The original Ni no Kuni was a dream collaboration the likes of which my heart—swelling with adoration throughout adolescence as I became enraptured by the worlds of Princess Mononoke and Spirited Away—could scarcely take when it was first unveiled. A fully-fledged RPG delicately crafted with the artistic finesse of Japan’s internationally-renowned Studio Ghibli, Ni no Kuni was poised to set the world on fire. To my disappointment, it didn’t; an awkward battle system and a bumbling third act that poisoned the game’s narrative kept it from entering my personal hall of fame. Enter Ni no Kuni II: Revenant Kingdom, a sequel set in the distant future that aims to achieve what its predecessor couldn’t. And achieve it does: though bereft of its partnership with Studio Ghibli, Ni no Kuni II is a sublime experience, one that showcases developer LEVEL-5’s growth over these past five years and stands among the most engrossing RPGs to release this console generation.
Taking up the—literal—mantle of Evan Pettiwhisker Tildrum, the adorable, displaced cat-prince of Ding Dong Dell, the player embarks on a globe-trotting journey to build a new kingdom and unite the disparate nations of the world under a banner of peace. No pressure, right? Evan isn’t alone in his endeavour; he is joined by a ragtag group of supporters and confidants led by Roland, a transdimensional visitor and the president of a country that bears more than a passing resemblance to the United States. While straightforward, Ni no Kuni II is a refreshingly positive story that espouses the virtues of compassion, community, and forgiveness. More importantly, it feels complete. The game is exceptionally well-paced, and although the supporting cast doesn’t spend as much time in the spotlight as Evan and Roland—where was your character development, Tani?—the story resolves conclusively after a comparatively brisk forty to fifty hours. If I hadn’t done my research, I would have had no idea that two expansion packs are in the works for Ni no Kuni II because it doesn’t feel like it’s missing anything. Such is the hallmark of a story written right the first time around.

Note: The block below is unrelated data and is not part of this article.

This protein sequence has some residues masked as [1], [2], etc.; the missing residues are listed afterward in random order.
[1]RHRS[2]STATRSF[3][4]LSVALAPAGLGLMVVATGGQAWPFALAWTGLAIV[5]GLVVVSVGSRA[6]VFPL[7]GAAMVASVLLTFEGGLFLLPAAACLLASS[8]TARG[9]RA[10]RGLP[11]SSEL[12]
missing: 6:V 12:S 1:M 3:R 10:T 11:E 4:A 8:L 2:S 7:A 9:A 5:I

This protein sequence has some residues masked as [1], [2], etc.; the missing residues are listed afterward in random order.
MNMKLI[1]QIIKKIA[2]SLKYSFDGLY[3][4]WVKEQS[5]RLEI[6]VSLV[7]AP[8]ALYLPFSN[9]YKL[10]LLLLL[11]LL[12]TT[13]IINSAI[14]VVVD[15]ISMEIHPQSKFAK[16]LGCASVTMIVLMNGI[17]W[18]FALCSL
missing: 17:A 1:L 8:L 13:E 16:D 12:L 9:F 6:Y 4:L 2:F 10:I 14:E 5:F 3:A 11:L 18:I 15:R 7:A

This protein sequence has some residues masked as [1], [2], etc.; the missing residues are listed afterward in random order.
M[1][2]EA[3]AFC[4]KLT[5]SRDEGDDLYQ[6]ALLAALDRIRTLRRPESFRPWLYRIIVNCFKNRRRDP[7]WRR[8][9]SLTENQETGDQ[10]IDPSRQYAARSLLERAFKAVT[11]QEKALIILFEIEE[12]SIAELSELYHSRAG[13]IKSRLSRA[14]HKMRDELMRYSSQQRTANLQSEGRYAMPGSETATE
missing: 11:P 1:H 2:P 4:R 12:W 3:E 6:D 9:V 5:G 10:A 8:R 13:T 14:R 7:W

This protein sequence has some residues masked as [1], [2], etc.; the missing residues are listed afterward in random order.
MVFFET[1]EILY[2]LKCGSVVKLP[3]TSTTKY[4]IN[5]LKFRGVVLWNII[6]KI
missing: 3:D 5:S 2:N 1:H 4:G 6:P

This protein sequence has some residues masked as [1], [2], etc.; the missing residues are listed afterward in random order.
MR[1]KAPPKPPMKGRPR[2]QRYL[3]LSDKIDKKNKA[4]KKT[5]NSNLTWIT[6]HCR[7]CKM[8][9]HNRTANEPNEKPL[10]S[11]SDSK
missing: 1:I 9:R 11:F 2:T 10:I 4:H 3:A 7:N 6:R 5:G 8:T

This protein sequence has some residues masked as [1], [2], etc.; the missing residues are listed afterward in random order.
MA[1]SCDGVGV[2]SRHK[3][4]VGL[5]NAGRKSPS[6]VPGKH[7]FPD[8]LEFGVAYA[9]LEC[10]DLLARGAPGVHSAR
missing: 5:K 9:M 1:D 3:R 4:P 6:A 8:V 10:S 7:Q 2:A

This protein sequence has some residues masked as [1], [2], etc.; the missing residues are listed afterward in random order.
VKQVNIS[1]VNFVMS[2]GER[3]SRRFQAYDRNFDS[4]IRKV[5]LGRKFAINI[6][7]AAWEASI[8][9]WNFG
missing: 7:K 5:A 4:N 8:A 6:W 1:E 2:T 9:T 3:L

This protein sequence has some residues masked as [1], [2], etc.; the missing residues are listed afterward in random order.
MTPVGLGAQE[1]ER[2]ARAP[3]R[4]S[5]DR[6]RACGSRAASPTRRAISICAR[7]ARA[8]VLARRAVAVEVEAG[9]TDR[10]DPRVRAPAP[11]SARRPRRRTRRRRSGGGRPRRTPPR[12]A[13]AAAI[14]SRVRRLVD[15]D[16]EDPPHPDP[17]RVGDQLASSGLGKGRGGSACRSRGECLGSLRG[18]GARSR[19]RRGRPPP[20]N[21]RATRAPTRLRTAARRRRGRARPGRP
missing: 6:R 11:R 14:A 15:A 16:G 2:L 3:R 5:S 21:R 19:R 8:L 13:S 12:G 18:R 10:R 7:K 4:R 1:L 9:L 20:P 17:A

That cohesive vision extends to the interplay between its gameplay systems. Ni no Kuni II leans into the “action” half of its “action RPG” moniker more than its predecessor did; previously, the player controlled a character controlling a familiar, issuing clumsy commands that felt imprecise much in the same way a message loses clarity throughout a game of telephone. Now, the player fully embodies their selected character with one-to-one input, including access to snappy melee and ranged attacks, dodge rolls, a block button, and a customizable skill palette. Each character can equip three melee weapons, powering up a “Zing” meter with each successful strike, which can be unleashed at its maximum charge to bolster a skill with additional effects or hits. I took advantage of the game’s automatic switching feature to ensure that I always had the most appropriate weapon at the ready, but tactically-minded players can adjust their weapons manually if they prefer. A final layer is added early on through Higgledies, tiny elemental sprites that run around the battlefield independently and aid the player in various ways. Four Higgledy teams can be assigned to the party at once, and collecting the hundred or so Higgledies around the world makes for a compelling side activity. Plus, they’re like, super, super cute.